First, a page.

MLB: Pickler’s protegees: Twins outfielders are on the rise

FORT MYERS, Fla. (AP) — With Byron Buxton in the middle, flanked by Eddie Rosario and Max Kepler, the Minnesota Twins boast one of the most dynamic young outfields in baseball.

Their average age is 25. They combined to hit 62 home runs last season. Their defense is superb, judged by both basic measurements and advanced metrics.

These are Jeff Pickler’s protegees.

“We don’t feel too pressured, or feel scared to make that mistake. We’ve got room to improve, and he understands that,” Buxton said, reflecting on his first year under Pickler’s supervision. “It allows us to go out there and play free, play aggressively.”

Soon after Derek Falvey took over as the organization’s chief baseball officer, the Twins hired Pickler as the eighth coach under manager Paul Molitor, without a defined role like the rest of the staff. Though his background was at second base, in an eight-year minor league career that topped out at Triple-A and ended in 2005, Pickler was quickly identified as the right person to work with the outfield and try to further tap into the immense potential of this homegrown trio.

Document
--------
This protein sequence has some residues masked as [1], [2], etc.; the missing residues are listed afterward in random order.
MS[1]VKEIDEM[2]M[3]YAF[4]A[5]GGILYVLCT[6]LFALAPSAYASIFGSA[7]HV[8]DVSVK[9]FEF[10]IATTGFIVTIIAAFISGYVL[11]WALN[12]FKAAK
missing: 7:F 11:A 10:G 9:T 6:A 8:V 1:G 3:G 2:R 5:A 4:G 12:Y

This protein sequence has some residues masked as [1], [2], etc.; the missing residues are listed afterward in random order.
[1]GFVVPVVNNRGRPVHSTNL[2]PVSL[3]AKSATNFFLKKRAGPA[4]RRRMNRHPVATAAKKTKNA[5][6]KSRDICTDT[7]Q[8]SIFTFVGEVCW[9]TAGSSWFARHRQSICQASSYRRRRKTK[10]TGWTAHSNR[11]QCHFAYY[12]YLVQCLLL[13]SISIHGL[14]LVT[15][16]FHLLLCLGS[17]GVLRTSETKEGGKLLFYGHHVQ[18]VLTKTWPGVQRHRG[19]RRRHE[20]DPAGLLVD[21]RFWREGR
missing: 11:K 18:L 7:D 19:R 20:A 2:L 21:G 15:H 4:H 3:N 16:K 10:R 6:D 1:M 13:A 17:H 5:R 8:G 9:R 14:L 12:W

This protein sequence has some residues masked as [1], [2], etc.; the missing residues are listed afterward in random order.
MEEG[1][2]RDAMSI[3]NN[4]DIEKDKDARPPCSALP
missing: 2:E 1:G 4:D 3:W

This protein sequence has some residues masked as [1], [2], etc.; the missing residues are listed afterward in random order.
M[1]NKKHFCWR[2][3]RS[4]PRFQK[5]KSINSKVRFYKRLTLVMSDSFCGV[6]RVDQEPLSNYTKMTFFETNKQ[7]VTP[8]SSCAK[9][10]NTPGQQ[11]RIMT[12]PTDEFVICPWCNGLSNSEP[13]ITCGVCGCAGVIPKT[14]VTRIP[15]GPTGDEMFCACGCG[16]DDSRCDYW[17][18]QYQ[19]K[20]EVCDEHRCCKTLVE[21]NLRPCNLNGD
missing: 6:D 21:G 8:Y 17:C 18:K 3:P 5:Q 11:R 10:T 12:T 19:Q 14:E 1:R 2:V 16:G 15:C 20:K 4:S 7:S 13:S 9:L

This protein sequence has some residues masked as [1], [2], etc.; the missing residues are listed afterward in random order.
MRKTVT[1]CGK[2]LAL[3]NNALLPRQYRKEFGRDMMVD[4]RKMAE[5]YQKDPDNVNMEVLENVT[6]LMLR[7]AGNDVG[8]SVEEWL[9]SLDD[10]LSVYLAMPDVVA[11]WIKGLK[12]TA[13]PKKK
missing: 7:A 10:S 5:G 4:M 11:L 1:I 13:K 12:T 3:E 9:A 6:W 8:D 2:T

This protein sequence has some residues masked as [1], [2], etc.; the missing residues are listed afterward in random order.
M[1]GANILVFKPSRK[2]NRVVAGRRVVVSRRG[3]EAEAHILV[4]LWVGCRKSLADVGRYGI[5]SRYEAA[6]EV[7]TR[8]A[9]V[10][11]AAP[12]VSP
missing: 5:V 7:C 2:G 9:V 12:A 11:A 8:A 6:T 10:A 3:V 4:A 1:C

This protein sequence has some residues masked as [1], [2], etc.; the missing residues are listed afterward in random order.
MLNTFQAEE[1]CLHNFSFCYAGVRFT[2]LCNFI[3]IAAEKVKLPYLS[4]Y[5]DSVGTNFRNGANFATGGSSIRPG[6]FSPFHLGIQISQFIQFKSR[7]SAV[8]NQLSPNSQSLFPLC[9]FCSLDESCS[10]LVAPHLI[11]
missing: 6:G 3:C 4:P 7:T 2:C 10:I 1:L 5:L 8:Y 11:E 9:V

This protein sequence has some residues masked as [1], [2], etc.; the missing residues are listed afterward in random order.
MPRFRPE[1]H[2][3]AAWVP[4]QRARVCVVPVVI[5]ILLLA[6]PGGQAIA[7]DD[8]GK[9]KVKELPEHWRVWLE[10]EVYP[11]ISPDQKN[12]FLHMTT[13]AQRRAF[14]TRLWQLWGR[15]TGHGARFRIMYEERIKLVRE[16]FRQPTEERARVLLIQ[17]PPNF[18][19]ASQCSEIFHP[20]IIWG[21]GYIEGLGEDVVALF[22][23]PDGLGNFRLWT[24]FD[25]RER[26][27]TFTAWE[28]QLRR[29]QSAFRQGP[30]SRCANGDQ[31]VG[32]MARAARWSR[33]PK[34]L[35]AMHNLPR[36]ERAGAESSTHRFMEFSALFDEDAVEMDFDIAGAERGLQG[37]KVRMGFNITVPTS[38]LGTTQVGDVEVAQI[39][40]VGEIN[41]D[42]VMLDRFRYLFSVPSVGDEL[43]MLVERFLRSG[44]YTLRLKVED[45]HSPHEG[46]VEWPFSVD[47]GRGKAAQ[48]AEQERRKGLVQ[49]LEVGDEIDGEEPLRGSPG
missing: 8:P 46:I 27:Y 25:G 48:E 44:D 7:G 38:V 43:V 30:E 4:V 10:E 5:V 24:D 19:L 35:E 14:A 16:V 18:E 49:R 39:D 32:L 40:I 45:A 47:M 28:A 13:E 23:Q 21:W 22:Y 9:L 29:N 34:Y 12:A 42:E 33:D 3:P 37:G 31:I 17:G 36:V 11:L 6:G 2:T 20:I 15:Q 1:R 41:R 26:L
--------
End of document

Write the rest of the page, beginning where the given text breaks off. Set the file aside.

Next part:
“The concept in the infield is the margin for error is really small and they’re expected to catch every ball and they’re expected to put every throw within three inches, and in the outfield our focus is so much more big picture that maybe we lose sight of the details that the infielders focus on,” Pickler said. “So we tried to bring some of those details to the outfield and say, ‘Hey, if infielders can focus on some of these things and help them make plays more consistently and throw the ball more accurately, can we bring those concepts to the outfield?'”

The son of a longtime college baseball coach, Pickler came to Minnesota with experience in three major league organizations, either as a scout or in player development. He also brought a mind for analytics, baseball’s data-driven revolution, with an ability to mesh them with human preference and process.

“He loves the defensive side of the game. But he also roots himself in finding ways to try to help the players by using whatever information is useful to them, not just whatever information that’s out there,” Falvey said. “There’s a lot out there. It can be overwhelming.”

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